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Millis/Medway - Local Town Pages

Millis K-9 Nytro makes "immediate and significant impact"

The Millis Police Department’s K-9 Nytro, a three-year-old German Shepherd, has been hard at work since joining the force in February 2022.
Nytro began his official police training with his partner Millis Police Officer Matthew Sullivan in March 2022, and they graduated as a certified patrol team in July 2022. Nytro holds a national certification in patrol work through the North American Police Working Dog Association (NAPWDA), and is a February 2023 graduate of a six-week narcotic detection class. Both trainings (patrol and narcotics) were put on by the Boston Police K-9 Academy. 
Sullivan, who was appointed as a fulltime Millis police officer in 2018, has always wanted to be a police officer, and has always wanted to be a K-9 officer.  
“Being a K-9 handler was always a dream of mine and to have it come to fruition has been awesome, and I have enjoyed every single second of it. Growing up wanting to be a police officer, and having dogs as a kid, I knew from a young age I wanted to be a K-9 officer. The process of being selected by [Millis Police Chief Chris Soffayer] came after I wrote the initial grant from the Stanton Foundation. The initial training was a lot of fun but also very eye-opening to see what amazing animals dogs truly are. The experience has been amazing.”
Chief Soffayer said, “K-9 Nytro made an immediate and significant impact upon joining the Millis Police Department…The comprehensive training program [through the Boston Police Department K-9 Academy] equipped K-9 Nytro with the ability to perform a range of critical tasks, including tracking, area and building searches, evidence searches, handler protection, suspect apprehensions, agility, and obedience. The successful completion of these specialized skills has greatly enhanced the capabilities of our law enforcement operations.”
The idea of starting a K-9 program was brought to the town after Sullivan expressed interest to Chief Soffayer. Sullivan says the need for a K-9 program in Millis continues to grow as more and more elderly people are walking off and getting lost, and people with mental health issues are also walking off. In addition, he says, “Having a narcotics K-9 out on patrol helps deter the presence of narcotics possession and sales throughout the town.”
Nytro also provides mutual aid, covering narcotic and patrol needs, to all towns that are members of METRO-LEC which, according to, “is a consortium of more than 46 local police and sheriff departments in the south metropolitan Boston area which covers 600 square miles and has a corresponding residential population of 850,000 people.”
One of Nytro’s biggest success stories is a narcotics find in March.
Sullivan said, “A detective on our shift observed a hand-to-hand transaction and I proceeded to stop the vehicle involved, eventually conducting a narcotics sweep of the vehicle that Nytro alerted on. Inside the vehicle was a combination of crack cocaine and fentanyl, a large sum of cash, and other evidence of narcotics sales.”
Chief Soffayer says another success is when Millis Police officers and Nytro conducted a traffic stop after a detective suspected the man had been involved in a drug deal at a local apartment complex. While searching the man’s car, police officers and Nytro uncovered what they believed to be crack cocaine and potential Fentanyl. Over $3,000 dollars in cash and other drug-related items were also located. The driver was subsequently arrested and charged with Possession of a Class A Drug with Intent to Distribute and Possession of a Class B Drug with Intent to Distribute.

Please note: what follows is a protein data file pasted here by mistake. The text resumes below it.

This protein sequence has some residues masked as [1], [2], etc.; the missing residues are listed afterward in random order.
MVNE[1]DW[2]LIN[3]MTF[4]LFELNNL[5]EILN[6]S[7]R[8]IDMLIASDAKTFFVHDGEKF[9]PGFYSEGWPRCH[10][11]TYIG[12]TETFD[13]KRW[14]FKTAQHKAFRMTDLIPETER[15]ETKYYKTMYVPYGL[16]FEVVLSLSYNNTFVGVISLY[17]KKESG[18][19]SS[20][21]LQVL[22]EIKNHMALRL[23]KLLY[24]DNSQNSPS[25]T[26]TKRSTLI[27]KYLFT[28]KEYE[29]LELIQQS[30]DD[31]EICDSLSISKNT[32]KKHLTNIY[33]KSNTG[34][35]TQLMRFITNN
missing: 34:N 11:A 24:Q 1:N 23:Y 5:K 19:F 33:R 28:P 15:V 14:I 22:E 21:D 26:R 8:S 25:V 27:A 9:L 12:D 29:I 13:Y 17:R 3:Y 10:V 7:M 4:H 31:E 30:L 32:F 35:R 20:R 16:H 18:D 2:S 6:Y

Sullivan calls the K-9 program “a massive success,” noting “It took a while for department and community members to get used to a working K-9 being in town, however, it has all come together nicely. Nytro has been an amazing first dog for the town and department, and I am very lucky to have him as my partner.”
The Millis K-9 program is supported through a combination of grants and funding from the Stanton Foundation, Massachusetts Vest-A-Dog, numerous individuals, and donations raised through community events, fundraisers, and the Millis Police Working Dog Fund (where 100% of the money donated will be used to help maintain the K9 program).
Sullivan says that, off duty, “Nytro is a normal dog, but he is ready to work at any time.” He explains that “Police K-9s are typically kept separate from family life to keep their working drive up. The way it was described to us in training is that if they are used to laying on the couch or the bed when it is really hot or really cold out, they will still go to work but their drive will not fully be there because they will want to get back to that comfortability that they had inside the house. Once Nytro retires, he will transition to living a normal dog life inside the home.”
Nytro, whose name was chosen by the officers on Sullivan’s shift, will turn four in August. Sullivan says a K-9’s working years depend on the individual dog. “I would like to work with him until he is about 9 years old, as long as he is still moving well and his joints are good. I have seen teams work until the dog is 12 before, so it really just depends on how the dog is as they get older. If he starts to slow down a lot and shows signs of any injury or joint issues, that is when I would retire him.”
To learn more about Nytro, follow him on Facebook and Instagram @mpd_k9nytro.